Historical Content Note: The following material is reprinted from publications from throughout Fermilab's history. It should be read in its original historical context.

RRW: "Energy Doubler" Appears to be Feasible Concept

Robert R. Wilson, NAL Director, testified Tuesday afternoon, March 9, 1971 before members of the Joint Committee on Atomic Energy of the U.S. Congress in Washington, D.C., on the state of the Laboratory. He said, in part:

"Fortune has smiled on us at NAL since our groundbreaking on December 1, 1968. Our costs have been low enough and our construction has been rapid enough that a larger fraction of the machine is under way, or actually finished, than might other wise have been expected. Indeed, it appears possible now that the accelerator might be in operation this coming summer."

Dr. Wilson spoke about the eventuality of NAL going to 500 BeV. He noted that the JCAE Subcommittee on Research, Development and Radiation had recommended, in 1968, that a continued study be made of the possibility of achieving a higher energy (at NAL) by the use of super-conductivity.

"It appears now that such a possibility may become feasible in the concept of what I like to call an 'energy doubler.' It is a small-bore superconducting magnet that can be mounted 'pickaback' on the present main ring magnet. If successful, it should be of modest cost and should enable us to achieve higher energies -- as much as 1,000 BeV. Just as important, though, is that operation above the 200 BeV level would cost much less using the superconducting magnet than it would using our present copper and iron magnets. In fact, a considerable fraction of the cost of the energy doubler might be recovered in the first years by savings in operating costs. It might also forestall the necessity of installing additional water cooling or of installing devices to smooth out our electrical loads on the power lines...."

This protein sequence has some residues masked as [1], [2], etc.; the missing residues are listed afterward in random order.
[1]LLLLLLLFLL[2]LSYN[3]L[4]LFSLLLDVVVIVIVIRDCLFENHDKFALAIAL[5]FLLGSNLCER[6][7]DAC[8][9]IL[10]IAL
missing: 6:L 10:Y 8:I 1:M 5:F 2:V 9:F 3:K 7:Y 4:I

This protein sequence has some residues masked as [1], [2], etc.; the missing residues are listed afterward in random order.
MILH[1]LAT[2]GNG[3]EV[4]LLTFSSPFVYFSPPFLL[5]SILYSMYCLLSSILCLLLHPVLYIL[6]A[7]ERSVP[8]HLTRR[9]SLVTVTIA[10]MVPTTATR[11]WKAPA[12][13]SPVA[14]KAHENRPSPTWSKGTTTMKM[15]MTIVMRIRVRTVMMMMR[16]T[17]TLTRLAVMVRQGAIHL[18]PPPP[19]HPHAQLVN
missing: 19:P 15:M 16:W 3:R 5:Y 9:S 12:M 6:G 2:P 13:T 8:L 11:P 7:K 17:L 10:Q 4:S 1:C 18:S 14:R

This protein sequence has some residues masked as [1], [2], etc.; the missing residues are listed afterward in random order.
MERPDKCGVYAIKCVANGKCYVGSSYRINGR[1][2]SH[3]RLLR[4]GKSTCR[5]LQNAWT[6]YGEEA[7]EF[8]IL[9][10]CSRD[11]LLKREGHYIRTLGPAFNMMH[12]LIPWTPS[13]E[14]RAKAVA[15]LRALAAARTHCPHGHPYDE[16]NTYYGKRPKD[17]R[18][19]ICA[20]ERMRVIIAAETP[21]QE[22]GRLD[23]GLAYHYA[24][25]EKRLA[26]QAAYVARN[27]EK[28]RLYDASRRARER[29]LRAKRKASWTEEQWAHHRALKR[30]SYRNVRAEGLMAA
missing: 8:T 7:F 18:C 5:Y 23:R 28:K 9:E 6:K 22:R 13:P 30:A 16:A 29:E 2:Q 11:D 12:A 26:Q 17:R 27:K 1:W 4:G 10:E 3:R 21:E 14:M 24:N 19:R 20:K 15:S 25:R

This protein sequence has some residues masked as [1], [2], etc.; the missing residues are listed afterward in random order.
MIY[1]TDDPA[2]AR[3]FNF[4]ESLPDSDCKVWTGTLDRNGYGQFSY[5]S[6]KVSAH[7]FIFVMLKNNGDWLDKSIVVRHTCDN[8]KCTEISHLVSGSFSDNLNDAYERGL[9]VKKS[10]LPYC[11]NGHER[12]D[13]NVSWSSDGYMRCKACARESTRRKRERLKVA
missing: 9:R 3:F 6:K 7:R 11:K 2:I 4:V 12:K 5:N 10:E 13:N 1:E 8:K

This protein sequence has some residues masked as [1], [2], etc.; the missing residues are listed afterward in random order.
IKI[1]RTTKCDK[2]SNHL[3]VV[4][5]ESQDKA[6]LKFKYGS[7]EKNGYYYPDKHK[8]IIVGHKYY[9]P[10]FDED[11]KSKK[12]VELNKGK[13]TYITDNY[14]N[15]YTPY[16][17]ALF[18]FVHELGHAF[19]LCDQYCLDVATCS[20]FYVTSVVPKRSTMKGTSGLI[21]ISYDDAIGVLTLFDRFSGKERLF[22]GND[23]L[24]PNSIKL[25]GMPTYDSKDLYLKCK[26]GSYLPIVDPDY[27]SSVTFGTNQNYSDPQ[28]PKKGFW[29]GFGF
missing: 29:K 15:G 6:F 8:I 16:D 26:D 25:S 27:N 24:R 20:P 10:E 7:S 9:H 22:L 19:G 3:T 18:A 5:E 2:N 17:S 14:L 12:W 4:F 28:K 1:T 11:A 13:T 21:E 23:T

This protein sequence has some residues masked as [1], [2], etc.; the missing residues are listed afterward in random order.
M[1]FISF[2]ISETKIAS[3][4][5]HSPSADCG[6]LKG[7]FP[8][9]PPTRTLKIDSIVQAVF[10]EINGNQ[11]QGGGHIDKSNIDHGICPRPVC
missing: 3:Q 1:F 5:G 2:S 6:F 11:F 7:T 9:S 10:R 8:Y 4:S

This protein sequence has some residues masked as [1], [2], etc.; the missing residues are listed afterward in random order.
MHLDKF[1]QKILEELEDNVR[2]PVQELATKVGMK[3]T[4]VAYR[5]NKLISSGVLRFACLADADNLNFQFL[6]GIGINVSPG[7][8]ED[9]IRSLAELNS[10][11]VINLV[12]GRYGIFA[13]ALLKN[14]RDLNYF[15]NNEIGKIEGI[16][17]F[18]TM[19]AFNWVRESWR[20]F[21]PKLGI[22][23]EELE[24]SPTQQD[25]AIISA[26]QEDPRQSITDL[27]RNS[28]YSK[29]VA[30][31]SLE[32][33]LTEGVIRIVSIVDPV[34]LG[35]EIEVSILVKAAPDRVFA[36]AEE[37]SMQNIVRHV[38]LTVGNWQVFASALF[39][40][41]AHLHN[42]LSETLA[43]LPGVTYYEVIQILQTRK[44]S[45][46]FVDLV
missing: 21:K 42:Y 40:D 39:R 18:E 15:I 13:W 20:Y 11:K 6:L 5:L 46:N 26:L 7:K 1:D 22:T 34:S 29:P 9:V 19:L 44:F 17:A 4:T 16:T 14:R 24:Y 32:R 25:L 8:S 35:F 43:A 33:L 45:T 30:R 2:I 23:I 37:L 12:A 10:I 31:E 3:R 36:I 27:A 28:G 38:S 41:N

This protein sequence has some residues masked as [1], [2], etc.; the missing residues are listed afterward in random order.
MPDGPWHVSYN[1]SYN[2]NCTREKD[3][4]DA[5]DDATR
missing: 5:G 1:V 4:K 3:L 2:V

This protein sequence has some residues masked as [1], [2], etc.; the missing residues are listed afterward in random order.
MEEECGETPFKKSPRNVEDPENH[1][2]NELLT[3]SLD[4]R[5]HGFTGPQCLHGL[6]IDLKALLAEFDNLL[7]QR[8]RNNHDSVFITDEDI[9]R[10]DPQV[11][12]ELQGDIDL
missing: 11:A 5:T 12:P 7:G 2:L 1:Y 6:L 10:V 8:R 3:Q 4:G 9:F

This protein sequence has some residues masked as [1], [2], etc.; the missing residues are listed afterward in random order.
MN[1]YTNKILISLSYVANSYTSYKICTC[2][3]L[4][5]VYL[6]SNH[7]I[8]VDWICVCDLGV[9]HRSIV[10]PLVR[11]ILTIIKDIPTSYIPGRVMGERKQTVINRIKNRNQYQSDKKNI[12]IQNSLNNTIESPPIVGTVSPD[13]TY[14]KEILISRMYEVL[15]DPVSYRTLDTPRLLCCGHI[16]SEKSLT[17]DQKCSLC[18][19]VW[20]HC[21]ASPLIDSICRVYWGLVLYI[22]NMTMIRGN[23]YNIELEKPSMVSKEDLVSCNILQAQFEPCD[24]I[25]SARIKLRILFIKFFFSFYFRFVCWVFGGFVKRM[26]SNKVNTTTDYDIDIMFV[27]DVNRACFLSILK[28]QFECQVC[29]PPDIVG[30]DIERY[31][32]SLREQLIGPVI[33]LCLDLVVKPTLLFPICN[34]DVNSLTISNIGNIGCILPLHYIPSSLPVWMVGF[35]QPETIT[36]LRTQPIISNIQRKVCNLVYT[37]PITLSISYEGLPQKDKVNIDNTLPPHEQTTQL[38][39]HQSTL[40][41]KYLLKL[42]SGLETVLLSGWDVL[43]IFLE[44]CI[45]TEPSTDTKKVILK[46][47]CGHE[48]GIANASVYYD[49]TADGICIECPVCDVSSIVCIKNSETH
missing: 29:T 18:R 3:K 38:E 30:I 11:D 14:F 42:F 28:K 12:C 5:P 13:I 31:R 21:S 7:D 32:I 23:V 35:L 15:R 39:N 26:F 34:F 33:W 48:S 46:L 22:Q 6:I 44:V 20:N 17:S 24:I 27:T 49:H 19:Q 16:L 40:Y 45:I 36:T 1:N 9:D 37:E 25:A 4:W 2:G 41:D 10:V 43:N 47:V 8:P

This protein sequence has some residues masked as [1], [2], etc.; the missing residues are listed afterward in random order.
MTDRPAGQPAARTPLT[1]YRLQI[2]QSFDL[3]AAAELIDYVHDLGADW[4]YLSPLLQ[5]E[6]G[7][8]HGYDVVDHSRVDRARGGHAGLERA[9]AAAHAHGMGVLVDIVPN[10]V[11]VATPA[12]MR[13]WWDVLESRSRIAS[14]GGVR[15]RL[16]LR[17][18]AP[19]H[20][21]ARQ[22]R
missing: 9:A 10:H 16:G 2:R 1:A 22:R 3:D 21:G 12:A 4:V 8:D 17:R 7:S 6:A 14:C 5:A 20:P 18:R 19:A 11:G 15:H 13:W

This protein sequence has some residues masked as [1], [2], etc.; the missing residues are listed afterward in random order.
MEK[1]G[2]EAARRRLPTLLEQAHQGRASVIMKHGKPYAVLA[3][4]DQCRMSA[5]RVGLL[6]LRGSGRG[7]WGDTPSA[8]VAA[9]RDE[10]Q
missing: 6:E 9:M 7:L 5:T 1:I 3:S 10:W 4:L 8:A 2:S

"....Because the bore of the new magnets would be so small, because no new tunnel or buildings would have to be constructed, we can hope to be able to build such a device for less than $20 million, possibly even for less than $10 million. All of these considerations, it must be emphasized, are based only on the most preliminary of studies...."

"....If we have done at all well at the NAL, it is in part a reflection of the interest, the eagerness, the ability, the determination of the physicists in this country to explore the existing frontier of knowledge. I would hope that the JCAE, which has done so much to initiate this project, to bring it to this point of reality, to inspire it to over-reach the initial goal, will help it to reach an operational level that will justify what they have accomplished thus far. I would hope, too, that in living up to my commitment to the Committee not to exceed $250,000,000 for construction, the Committee will challenge me to build as extensive experimental facilities and attain as high an energy as is possible without exceeding the Congressional authorization of $250,000,000."